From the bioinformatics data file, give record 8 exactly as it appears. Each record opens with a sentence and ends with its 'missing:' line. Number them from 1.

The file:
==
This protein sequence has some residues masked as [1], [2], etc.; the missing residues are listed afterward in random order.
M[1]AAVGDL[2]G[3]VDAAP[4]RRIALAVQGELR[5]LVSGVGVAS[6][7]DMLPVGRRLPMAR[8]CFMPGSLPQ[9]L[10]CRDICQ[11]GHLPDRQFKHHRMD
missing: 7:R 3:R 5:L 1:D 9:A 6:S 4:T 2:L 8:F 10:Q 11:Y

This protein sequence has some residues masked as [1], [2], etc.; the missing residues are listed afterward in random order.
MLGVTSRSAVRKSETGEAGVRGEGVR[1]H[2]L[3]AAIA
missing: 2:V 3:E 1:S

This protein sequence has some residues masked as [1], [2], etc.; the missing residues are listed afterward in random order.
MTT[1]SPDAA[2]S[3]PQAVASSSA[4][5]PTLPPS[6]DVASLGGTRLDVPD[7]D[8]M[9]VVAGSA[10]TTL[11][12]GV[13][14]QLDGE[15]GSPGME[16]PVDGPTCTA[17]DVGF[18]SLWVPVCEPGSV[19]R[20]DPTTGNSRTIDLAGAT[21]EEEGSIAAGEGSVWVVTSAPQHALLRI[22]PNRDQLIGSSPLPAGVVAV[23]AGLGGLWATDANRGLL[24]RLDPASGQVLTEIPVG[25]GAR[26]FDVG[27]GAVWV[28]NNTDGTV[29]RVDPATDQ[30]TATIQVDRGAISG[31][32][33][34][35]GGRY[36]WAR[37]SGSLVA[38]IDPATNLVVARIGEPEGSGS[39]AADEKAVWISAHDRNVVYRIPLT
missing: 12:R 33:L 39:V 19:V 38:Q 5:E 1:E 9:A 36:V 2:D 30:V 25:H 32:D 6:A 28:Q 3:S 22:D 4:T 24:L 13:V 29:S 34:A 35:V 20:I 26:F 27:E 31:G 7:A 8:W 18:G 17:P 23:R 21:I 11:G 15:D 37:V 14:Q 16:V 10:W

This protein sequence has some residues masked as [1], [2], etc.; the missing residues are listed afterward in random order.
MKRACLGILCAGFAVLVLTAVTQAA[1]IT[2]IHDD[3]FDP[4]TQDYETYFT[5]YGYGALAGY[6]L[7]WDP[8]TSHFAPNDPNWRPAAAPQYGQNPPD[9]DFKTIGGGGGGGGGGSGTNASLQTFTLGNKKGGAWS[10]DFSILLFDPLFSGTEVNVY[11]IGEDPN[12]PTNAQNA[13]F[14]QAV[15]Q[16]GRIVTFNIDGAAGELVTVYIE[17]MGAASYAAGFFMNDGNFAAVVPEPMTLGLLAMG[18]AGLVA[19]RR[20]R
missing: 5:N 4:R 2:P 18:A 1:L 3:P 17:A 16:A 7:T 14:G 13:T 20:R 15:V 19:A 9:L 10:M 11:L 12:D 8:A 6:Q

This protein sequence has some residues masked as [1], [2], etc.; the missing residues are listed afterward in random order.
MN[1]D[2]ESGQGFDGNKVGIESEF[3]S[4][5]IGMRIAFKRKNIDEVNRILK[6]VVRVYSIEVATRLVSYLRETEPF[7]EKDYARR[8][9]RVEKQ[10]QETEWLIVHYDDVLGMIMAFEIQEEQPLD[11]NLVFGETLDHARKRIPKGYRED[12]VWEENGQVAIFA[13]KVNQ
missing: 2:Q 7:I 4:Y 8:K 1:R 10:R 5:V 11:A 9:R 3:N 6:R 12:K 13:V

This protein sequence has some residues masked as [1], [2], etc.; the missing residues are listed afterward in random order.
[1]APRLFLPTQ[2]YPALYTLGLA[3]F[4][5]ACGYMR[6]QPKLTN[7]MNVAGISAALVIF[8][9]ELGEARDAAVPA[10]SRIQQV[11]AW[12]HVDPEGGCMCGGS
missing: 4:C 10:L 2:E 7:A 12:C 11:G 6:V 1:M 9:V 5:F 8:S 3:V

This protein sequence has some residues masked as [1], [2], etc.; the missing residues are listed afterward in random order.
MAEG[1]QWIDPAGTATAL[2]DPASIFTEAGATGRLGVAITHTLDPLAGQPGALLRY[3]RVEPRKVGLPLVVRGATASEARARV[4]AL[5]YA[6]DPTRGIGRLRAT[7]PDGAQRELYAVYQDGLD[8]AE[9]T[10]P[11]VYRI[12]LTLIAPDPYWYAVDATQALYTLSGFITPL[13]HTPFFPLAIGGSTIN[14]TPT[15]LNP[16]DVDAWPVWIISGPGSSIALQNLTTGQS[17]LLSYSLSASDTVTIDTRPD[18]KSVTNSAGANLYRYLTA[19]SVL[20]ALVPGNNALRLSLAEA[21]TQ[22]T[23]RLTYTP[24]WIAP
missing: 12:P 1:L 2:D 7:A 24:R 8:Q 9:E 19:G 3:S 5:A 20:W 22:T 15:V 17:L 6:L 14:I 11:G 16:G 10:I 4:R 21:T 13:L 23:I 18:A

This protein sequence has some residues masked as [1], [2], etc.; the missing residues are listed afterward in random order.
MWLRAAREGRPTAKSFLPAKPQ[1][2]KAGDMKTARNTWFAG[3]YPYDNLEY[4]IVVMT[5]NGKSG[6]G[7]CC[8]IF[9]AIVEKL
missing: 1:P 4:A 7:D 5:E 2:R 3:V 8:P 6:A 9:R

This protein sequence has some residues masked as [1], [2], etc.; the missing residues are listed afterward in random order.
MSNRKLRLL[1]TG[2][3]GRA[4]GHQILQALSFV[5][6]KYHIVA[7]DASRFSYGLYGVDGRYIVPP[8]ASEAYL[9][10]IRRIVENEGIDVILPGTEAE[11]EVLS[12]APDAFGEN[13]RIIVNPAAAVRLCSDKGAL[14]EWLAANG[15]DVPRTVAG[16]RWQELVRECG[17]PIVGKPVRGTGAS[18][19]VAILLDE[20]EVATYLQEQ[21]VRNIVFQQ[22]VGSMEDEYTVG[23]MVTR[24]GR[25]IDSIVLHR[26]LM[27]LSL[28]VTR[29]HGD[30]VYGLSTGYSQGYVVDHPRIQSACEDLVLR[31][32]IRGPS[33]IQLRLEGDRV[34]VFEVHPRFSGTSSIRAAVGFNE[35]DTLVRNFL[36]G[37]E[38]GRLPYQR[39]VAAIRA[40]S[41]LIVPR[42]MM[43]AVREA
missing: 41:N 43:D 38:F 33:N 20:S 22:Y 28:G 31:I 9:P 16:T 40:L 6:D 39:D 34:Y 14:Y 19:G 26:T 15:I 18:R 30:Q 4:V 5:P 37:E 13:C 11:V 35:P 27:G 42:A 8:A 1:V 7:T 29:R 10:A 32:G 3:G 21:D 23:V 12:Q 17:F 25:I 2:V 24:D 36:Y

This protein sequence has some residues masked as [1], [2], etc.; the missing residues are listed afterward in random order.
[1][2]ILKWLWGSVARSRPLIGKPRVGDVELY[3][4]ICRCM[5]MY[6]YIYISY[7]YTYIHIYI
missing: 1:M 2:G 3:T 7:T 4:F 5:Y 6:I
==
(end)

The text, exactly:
This protein sequence has some residues masked as [1], [2], etc.; the missing residues are listed afterward in random order.
MWLRAAREGRPTAKSFLPAKPQ[1][2]KAGDMKTARNTWFAG[3]YPYDNLEY[4]IVVMT[5]NGKSG[6]G[7]CC[8]IF[9]AIVEKL
missing: 1:P 4:A 7:D 5:E 2:R 3:V 8:P 6:A 9:R